back to article Wireless Power breakthrough: Iron Man can lose the chest reactor

Engineering boffins in the States have announced details of a new method of wireless power transmission which can reach inside a human body to power tiny implanted devices, so removing the need for repeated surgery in order to change batteries - or movie-style options such as the chest-socket "arc reactor" or hand-carried car …


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  1. James 51 Silver badge


    This is stuff worth patenting, not rounded corners (although if spooks invented it first, wouldn't that invalidate the patent?).

    1. frank ly Silver badge

      Re: Patent

      You can't keep something secret and then jump up years later and say, "I invented that, so you can't patent it."

      An invention has to be published (to make it prior art) or patented (to give it patent protection) to prevent a later developer from claiming patent rights. Any spooks have obviously done neither of those things.

      1. Alan Brown Silver badge

        Re: Patent

        Sometimes it's not in the spooks interest to patent things.

        GPG-style 2 key encryption was developed by spooks in the late 50's/early 60s. The last thing they wanted was for it to become public domain any sooner than possible.

        As for rectennas, they were in use as far back as the 1950s. The breakthrough here is making 'em small.

        There were rumours of ultrasound power-transmission systems on submarines decades ago (to avoid pressure hull breaches) but those were only confirmed recently.

        1. Jon B

          Re: Patent

          Don't worry, Apple will have patented it already.

  2. Scott 19


    Nanobot me up baby.

  3. ContentsMayVary

    Not sure, but I think Tesla might already have some patents relating to wireless transmission of energy...

    1. Anonymous Coward
      Anonymous Coward

      Nikola Tesla? I'm going to go out on a limb and guess that they have expired.

      1. Chemist

        "Nikola Tesla? I'm going to go out on a limb and guess that they have expired."

        If they are relevant they are still prior art though

    2. Anonymous Coward
      Anonymous Coward

      Cue the Tree-Huggers

      I am sure there is an insect or bird somewhere whose sex life would be impacted by wireless power transmission. This innovation must be stopped at all costs!!!!!!!!!!!!

  4. Angus Ireland

    Wireless pacemakers?

    "I hate it, I never get any phone signal here."

    "Me neither. Hey, why has my heart stopped beating?"

  5. Linbox

    "Ada Poon"

    I had to stop reading after getting to the name.

    1. Graham Bartlett

      Re: "Ada Poon"

      Just hope she never has a Chinese boyfriend. The possibility of someone getting an actual surname "Poon-Tang" is frightening.

  6. yoinkster

    hehehe, Poon.

    1. Anonymous Coward

      Not as comedic as

      Rectenna...I genuinely read that as a abbreviation of "rectal antenna"..

      Another visual image i have to try and repress...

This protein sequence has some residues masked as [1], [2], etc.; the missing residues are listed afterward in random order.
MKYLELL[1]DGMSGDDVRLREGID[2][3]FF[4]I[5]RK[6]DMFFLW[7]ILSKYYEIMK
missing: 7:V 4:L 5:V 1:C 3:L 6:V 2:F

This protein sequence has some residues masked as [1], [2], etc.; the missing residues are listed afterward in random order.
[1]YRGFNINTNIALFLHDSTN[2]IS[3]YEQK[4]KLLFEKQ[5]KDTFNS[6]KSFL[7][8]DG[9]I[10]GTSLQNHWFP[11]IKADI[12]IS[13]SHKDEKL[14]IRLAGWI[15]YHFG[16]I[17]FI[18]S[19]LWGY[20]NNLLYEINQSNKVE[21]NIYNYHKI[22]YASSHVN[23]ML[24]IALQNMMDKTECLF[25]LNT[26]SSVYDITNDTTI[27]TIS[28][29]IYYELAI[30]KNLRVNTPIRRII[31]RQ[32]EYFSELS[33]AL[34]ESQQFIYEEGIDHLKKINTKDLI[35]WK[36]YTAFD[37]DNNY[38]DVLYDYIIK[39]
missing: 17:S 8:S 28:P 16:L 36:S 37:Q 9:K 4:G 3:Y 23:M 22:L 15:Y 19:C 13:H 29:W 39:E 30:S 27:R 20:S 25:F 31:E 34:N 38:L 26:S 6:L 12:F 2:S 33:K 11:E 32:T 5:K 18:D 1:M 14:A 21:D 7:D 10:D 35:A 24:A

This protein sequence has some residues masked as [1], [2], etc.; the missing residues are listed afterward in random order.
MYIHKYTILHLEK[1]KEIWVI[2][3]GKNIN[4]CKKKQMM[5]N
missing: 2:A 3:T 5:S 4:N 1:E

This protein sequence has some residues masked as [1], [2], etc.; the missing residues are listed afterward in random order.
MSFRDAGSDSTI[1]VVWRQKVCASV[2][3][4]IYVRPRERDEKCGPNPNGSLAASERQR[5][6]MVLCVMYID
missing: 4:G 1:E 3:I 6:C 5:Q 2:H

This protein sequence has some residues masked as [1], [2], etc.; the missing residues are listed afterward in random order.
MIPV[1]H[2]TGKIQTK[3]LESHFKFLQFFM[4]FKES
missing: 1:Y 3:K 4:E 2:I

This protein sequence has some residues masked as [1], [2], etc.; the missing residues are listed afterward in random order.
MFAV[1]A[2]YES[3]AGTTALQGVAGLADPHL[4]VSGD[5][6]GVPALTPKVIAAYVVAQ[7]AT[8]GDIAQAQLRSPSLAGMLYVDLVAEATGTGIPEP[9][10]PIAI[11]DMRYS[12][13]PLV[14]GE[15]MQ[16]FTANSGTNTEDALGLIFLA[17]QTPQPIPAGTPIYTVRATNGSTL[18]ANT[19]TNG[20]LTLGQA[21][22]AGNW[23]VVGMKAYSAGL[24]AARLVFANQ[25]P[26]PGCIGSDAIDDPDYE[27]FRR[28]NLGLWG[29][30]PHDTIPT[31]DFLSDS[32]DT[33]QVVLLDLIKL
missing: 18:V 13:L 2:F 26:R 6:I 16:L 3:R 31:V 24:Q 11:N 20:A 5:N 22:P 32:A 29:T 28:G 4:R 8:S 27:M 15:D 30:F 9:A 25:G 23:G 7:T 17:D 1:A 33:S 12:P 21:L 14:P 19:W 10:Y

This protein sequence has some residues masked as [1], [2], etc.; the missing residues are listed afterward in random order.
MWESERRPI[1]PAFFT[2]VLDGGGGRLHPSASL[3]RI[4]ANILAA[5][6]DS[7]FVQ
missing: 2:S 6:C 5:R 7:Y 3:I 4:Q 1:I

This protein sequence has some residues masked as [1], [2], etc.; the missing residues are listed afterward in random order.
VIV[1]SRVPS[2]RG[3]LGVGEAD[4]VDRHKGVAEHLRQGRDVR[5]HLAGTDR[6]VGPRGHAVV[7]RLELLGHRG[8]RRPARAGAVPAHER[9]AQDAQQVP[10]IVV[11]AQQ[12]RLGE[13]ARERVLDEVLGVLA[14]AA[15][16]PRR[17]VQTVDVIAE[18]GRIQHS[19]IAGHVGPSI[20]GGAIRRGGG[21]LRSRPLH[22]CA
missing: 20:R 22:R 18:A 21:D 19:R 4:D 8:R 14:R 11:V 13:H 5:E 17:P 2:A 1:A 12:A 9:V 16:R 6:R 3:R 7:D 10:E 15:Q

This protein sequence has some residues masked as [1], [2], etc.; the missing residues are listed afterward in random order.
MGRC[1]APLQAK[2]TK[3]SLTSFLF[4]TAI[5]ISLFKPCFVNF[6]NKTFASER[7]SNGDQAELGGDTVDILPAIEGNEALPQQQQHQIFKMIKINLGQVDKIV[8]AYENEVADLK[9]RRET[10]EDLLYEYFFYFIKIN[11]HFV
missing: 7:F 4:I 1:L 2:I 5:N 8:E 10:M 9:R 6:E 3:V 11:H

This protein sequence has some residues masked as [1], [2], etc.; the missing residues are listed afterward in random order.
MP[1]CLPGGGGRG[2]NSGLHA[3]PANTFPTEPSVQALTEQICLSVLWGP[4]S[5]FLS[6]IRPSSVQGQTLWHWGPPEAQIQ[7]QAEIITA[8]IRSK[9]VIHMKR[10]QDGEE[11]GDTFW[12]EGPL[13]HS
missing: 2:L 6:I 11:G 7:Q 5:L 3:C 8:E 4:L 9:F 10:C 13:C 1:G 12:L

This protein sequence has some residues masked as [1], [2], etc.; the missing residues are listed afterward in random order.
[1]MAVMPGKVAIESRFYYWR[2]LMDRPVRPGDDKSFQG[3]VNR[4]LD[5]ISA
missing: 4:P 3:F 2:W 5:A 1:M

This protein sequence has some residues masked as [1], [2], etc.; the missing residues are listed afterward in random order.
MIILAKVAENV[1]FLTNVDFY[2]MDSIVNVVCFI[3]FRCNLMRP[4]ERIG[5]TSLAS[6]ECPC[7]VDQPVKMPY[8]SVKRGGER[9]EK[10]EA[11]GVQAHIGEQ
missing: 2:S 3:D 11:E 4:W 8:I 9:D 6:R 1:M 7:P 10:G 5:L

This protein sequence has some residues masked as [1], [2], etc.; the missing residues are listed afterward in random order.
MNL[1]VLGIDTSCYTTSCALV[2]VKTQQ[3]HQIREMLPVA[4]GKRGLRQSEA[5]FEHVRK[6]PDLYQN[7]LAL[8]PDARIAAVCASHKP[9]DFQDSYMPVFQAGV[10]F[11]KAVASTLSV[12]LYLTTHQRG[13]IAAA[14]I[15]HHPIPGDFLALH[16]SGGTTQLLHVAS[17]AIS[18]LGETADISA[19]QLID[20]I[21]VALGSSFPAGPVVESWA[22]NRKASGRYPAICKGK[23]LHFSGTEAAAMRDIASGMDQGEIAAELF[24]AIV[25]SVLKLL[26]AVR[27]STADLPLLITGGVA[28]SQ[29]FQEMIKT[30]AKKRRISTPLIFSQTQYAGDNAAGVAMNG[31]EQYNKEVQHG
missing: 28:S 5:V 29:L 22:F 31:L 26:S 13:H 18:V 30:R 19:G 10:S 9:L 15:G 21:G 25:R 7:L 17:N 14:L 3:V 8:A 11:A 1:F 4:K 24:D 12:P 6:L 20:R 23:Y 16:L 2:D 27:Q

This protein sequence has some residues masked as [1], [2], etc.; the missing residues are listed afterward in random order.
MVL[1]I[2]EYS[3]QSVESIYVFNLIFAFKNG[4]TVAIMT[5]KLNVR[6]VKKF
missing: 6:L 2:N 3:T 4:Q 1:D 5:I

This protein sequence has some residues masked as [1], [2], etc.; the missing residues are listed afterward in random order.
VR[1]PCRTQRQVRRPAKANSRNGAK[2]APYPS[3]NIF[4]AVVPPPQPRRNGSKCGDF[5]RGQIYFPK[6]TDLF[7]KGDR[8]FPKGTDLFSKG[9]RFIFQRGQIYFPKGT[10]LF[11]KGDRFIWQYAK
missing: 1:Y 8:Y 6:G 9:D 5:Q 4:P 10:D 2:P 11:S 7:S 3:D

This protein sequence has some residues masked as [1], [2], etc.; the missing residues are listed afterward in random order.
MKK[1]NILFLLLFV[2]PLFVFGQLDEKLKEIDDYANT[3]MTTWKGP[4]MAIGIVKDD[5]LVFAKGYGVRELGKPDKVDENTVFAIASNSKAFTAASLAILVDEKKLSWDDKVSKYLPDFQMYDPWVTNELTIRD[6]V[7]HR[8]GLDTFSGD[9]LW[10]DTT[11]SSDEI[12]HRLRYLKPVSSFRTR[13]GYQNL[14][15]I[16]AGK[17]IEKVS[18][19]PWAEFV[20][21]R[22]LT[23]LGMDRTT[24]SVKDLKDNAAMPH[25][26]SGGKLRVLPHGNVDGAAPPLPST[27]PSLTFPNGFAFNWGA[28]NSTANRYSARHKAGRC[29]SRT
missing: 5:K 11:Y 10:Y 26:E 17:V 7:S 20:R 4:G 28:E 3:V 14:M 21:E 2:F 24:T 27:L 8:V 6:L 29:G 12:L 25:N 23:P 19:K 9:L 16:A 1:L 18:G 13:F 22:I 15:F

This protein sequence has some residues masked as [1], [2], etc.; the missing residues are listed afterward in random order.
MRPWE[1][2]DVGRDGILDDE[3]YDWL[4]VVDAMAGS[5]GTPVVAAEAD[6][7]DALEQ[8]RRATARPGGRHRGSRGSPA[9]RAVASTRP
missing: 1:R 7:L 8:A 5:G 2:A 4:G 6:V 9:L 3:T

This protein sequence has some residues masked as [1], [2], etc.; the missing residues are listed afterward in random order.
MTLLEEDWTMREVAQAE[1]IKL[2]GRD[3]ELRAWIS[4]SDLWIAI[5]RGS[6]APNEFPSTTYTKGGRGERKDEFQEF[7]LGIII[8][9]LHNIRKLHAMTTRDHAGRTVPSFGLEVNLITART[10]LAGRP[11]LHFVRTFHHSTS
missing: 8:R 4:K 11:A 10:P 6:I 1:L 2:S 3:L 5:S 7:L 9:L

7. John Smith 19 Gold badge

    1.7Ghz is *roughly* 176mm wavelength

    So some kind of wound spiral (like the aerial on smart cards would do it.

    Not quit nanobot sized but *fairly* small.

    Now about the HUD wired directly to my optic nerve....

  8. ShelLuser


    Next you'll tell us they will make a larger version and call it the Broadcast Energy Transmitter (B.E.T.) and get some specialized military personnel guarding it. Which of course fails and the BET will get captured by a "ruthless terrorist organization determined to rule the world".

    And before you know it G.I. Joe the movie (wikipedia link) suddenly isn't so much science fiction after all!

  9. Ian Yates

    Published in the Daily Mail with the headline...

    "Cancer Ray Invented"

    (to be revised in 6 months as "Electricity Gun Cures Cancer")

  10. Nigel 11

    Inductive coupling?

    I've always wondered why medical implants can't be recharged by simple mains-frequency inductive coupling. An iron-cored coil connected to a rectifier inside the patient (sealed in appropriate non-metallic bio-compatible material). To recharge, strap a bigger mains-activated coil on the outside of the body.

    Ancient technology, but it's how my electric toothbrush is recharged. Why haven't medical devices used it for decades?

    1. dlc.usa

      Re: Inductive coupling?

      "Why haven't medical devices used it for decades?"

      Repeat business model?

  11. Anonymous Coward
    Anonymous Coward

    Re. inductive coupling

    Back in me younger days I looked into sending power and data through optical means, as skin is fairly transparent at 850nm.

    The main issue is that it loses a lot of power in the transfer, however if a VCSEL array was used and the new multi junction solar cells as the receiver it should work.

    Shouldn't be much if any damage to the skin and the solar cells work just fine at 37C.

    Kickstarter anyone?

    AC/DC but mailto anarchy2012

  12. attoman

    Inductive couple and optical near infrared power transmission

    We did the 8xx nm near infrared power transmission to meet the medical transformer limits in a bio appliance in 1975. Wasn't worth patenting. Worked great even with the poor LEDs of the day.

    Certainly energy could be coupled inductively but this is exactly the kinds of magnetic fields, things like pacemakers and their leads do not want to see.

    The guys and girls at Stanford seem to have missed the biggest point. I know all you inventors in the Reg audience get it. Sure you do....

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